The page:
Compare that with the upcoming season. With Ozawa Hall, Linde and the 5,000-seat Shed in full swing, concerts, rehearsals, classes, talks and other presentations, some involving crossover attractions, are scheduled one after the other – until three a day – most days. It can be a dizzying array, with broad popular appeal, all preceded and followed by a hard-hitting popular artist season. Under the new management team led by President and CEO Gail Samuel, the BSO appears to be casting an ever wider net for the public.
Is this a critic’s dream or nightmare?
CHRONICLING THE HISTORY
At Tanglewood, I chronicled all this expansion of gigs and ownership, as well as the departure of two musical directors — Seiji Ozawa and James Levine — into disgrace, even disgrace. Outside of Tanglewood, I’ve toured with the BSO, freelanced for The New York Times and other publications, and covered the opening of Ozawa’s Saito Kinen Festival in Japan. Along the way, I’ve written three Tanglewood-inspired books about music and musicians. I was now so busy that after 11 years of dual employment, I quit as editor and went freelance.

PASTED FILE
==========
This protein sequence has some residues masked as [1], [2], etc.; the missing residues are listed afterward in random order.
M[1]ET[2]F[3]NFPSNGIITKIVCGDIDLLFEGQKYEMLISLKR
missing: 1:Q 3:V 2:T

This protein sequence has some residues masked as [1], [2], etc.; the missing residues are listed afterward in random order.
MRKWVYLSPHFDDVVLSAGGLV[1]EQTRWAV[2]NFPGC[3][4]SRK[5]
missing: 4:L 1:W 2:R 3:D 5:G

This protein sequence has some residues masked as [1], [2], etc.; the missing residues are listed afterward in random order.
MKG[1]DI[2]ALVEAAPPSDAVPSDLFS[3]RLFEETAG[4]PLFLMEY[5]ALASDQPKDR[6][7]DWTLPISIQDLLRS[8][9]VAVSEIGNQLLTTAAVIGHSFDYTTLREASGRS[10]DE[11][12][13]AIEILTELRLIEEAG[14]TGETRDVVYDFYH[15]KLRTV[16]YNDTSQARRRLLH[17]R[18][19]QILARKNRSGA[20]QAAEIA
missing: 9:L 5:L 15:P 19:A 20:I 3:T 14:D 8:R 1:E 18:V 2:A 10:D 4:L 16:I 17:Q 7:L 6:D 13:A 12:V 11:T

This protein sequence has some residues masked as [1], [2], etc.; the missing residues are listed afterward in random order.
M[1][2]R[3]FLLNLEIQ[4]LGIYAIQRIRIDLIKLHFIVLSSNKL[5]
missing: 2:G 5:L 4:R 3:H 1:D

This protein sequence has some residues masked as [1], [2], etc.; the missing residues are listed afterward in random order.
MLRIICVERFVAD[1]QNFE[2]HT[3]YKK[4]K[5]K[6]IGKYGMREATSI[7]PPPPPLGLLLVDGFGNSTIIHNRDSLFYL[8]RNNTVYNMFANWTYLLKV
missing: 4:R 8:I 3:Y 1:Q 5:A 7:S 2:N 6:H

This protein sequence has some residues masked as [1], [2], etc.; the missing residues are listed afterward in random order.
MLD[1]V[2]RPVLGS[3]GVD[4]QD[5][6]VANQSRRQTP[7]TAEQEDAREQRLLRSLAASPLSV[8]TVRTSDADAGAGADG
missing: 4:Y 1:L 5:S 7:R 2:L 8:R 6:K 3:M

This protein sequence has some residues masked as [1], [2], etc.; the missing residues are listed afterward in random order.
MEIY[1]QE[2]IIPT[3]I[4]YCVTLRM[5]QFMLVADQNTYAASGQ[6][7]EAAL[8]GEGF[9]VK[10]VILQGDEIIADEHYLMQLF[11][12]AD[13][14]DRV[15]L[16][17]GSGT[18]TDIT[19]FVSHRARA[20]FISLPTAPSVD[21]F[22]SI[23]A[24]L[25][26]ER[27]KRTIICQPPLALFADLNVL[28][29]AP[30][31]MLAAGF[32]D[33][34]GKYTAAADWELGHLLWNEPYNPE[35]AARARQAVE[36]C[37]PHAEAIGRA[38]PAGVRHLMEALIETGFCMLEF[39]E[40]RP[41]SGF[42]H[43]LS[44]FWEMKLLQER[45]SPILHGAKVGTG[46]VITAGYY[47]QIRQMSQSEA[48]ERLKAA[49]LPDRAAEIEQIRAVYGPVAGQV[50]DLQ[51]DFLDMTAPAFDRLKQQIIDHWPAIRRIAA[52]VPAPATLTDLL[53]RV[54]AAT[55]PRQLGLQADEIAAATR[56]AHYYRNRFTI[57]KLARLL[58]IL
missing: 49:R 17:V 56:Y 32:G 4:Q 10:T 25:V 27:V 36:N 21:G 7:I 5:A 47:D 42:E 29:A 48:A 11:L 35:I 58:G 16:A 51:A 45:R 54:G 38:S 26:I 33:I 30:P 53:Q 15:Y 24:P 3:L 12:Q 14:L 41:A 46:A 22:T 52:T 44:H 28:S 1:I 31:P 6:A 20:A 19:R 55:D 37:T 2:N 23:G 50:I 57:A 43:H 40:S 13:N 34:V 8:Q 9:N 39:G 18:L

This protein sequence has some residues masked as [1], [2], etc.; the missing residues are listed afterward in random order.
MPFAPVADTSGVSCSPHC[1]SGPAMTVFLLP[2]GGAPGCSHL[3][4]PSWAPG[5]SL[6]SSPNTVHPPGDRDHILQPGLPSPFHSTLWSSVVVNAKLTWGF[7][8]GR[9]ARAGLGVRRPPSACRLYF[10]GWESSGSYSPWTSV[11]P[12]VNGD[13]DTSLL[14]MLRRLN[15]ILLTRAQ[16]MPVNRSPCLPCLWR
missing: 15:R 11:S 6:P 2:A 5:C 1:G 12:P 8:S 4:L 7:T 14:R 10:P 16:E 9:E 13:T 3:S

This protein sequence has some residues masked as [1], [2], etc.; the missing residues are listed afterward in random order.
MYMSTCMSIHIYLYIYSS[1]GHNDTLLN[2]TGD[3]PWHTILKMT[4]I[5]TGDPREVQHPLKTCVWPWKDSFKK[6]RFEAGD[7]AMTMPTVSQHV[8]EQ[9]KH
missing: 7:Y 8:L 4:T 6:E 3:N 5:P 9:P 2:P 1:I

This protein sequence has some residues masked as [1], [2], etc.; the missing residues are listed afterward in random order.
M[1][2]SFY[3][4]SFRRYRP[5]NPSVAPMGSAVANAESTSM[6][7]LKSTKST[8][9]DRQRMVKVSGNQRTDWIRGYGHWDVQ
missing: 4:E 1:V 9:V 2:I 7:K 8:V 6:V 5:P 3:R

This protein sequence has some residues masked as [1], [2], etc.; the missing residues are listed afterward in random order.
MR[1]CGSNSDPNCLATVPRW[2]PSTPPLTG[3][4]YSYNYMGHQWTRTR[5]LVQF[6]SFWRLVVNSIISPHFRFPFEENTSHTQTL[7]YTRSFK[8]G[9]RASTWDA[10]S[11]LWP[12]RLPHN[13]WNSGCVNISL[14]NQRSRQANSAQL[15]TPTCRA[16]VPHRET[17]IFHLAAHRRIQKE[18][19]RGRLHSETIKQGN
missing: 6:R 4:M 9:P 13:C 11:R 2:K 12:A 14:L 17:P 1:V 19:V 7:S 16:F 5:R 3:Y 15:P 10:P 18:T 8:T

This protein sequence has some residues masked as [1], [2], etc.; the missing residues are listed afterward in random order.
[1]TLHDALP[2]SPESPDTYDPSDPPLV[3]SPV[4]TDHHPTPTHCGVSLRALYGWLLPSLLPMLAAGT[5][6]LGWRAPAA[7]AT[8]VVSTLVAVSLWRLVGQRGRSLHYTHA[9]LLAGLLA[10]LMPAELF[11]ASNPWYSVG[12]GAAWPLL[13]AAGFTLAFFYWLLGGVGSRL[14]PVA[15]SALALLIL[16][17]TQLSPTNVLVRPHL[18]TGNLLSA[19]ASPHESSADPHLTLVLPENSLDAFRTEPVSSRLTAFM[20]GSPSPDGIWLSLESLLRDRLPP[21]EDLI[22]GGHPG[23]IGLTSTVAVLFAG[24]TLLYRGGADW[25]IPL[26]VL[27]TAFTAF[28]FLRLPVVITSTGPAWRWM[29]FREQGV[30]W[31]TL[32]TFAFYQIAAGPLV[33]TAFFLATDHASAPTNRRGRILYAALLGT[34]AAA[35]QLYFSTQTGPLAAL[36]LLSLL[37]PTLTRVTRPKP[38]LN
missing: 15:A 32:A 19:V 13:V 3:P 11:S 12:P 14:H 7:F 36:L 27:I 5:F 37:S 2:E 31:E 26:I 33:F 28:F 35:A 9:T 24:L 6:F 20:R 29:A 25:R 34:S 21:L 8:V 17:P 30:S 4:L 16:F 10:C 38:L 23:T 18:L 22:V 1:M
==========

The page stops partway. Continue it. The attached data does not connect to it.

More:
Young Ozawa was bright and promising when he arrived at Tanglewood as manager of BSO in 1974. I arrived a year later, which means I’ve covered all but the first year of his 29-year reign. .
His last years unfortunately deteriorated. In 1996-97 he ousted the four highly respected executives of the Tanglewood Music Centre, the festival’s famed academy, accusing them of disloyalty. Protests and faculty resignations ensued. The discomfort seemed to spread. BSO performances have become routine. Ozawa quit soon after and left in 2002.